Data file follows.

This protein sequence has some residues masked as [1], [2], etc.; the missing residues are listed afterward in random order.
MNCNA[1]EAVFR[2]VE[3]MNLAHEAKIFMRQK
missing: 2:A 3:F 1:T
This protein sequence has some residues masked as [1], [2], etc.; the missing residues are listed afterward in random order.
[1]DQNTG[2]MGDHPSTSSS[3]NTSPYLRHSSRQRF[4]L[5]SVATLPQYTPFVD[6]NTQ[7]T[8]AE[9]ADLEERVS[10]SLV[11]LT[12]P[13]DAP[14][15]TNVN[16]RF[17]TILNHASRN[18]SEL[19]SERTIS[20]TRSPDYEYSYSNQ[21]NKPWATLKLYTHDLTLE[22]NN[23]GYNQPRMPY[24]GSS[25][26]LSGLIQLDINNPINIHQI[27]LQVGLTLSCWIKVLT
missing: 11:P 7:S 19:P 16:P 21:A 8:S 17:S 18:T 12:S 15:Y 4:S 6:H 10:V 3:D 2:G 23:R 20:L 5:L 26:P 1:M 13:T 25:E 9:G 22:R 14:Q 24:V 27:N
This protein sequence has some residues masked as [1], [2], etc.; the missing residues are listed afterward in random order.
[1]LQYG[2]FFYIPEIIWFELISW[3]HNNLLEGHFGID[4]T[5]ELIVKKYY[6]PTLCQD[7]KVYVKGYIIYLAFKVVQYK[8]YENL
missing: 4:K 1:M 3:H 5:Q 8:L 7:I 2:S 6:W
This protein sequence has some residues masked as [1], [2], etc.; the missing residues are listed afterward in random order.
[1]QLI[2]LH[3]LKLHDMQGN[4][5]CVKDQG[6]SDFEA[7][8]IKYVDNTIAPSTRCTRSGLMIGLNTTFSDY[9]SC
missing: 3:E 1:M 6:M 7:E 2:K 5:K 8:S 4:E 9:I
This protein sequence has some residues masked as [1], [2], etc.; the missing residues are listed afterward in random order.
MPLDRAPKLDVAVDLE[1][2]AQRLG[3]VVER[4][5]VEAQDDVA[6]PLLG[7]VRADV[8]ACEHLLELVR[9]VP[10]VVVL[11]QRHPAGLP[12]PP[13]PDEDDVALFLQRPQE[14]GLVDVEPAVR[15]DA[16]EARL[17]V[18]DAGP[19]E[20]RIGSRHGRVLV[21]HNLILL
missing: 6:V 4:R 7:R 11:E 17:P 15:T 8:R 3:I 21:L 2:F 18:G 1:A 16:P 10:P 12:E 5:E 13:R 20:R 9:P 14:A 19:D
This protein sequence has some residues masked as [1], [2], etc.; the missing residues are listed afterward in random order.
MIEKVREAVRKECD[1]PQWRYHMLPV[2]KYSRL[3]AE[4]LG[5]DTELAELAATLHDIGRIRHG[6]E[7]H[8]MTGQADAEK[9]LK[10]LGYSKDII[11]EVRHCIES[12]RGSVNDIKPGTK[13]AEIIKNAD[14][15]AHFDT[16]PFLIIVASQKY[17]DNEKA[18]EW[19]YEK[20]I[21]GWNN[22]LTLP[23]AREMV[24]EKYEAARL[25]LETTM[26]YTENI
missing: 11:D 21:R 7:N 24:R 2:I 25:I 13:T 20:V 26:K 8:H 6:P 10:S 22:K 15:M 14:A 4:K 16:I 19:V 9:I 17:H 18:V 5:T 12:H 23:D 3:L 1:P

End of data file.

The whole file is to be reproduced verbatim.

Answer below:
This protein sequence has some residues masked as [1], [2], etc.; the missing residues are listed afterward in random order.
MNCNA[1]EAVFR[2]VE[3]MNLAHEAKIFMRQK
missing: 2:A 3:F 1:T
This protein sequence has some residues masked as [1], [2], etc.; the missing residues are listed afterward in random order.
[1]DQNTG[2]MGDHPSTSSS[3]NTSPYLRHSSRQRF[4]L[5]SVATLPQYTPFVD[6]NTQ[7]T[8]AE[9]ADLEERVS[10]SLV[11]LT[12]P[13]DAP[14][15]TNVN[16]RF[17]TILNHASRN[18]SEL[19]SERTIS[20]TRSPDYEYSYSNQ[21]NKPWATLKLYTHDLTLE[22]NN[23]GYNQPRMPY[24]GSS[25][26]LSGLIQLDINNPINIHQI[27]LQVGLTLSCWIKVLT
missing: 11:P 7:S 19:P 16:P 21:A 8:S 17:S 18:T 12:S 15:Y 4:S 6:H 10:V 3:D 2:G 23:R 20:L 5:L 26:P 1:M 13:T 25:E 9:G 22:R 14:Q 24:V 27:N
This protein sequence has some residues masked as [1], [2], etc.; the missing residues are listed afterward in random order.
[1]LQYG[2]FFYIPEIIWFELISW[3]HNNLLEGHFGID[4]T[5]ELIVKKYY[6]PTLCQD[7]KVYVKGYIIYLAFKVVQYK[8]YENL
missing: 4:K 1:M 3:H 5:Q 8:L 7:I 2:S 6:W
This protein sequence has some residues masked as [1], [2], etc.; the missing residues are listed afterward in random order.
[1]QLI[2]LH[3]LKLHDMQGN[4][5]CVKDQG[6]SDFEA[7][8]IKYVDNTIAPSTRCTRSGLMIGLNTTFSDY[9]SC
missing: 3:E 1:M 6:M 7:E 2:K 5:K 8:S 4:E 9:I
This protein sequence has some residues masked as [1], [2], etc.; the missing residues are listed afterward in random order.
MPLDRAPKLDVAVDLE[1][2]AQRLG[3]VVER[4][5]VEAQDDVA[6]PLLG[7]VRADV[8]ACEHLLELVR[9]VP[10]VVVL[11]QRHPAGLP[12]PP[13]PDEDDVALFLQRPQE[14]GLVDVEPAVR[15]DA[16]EARL[17]V[18]DAGP[19]E[20]RIGSRHGRVLV[21]HNLILL
missing: 6:V 4:R 7:R 11:E 17:P 15:T 8:R 3:I 21:L 2:F 18:G 1:A 16:P 10:P 12:E 5:E 13:R 20:R 9:P 14:A 19:D
This protein sequence has some residues masked as [1], [2], etc.; the missing residues are listed afterward in random order.
MIEKVREAVRKECD[1]PQWRYHMLPV[2]KYSRL[3]AE[4]LG[5]DTELAELAATLHDIGRIRHG[6]E[7]H[8]MTGQADAEK[9]LK[10]LGYSKDII[11]EVRHCIES[12]RGSVNDIKPGTK[13]AEIIKNAD[14][15]AHFDT[16]PFLIIVASQKY[17]DNEKA[18]EW[19]YEK[20]I[21]GWNN[22]LTLP[23]AREMV[24]EKYEAARL[25]LETTM[26]YTENI
missing: 11:D 21:R 7:N 24:R 2:I 25:I 13:T 20:V 26:K 8:H 6:P 10:S 22:K 15:M 14:A 4:K 16:I 19:V 9:I 17:H 18:V 5:T 12:H 23:D 3:L 1:P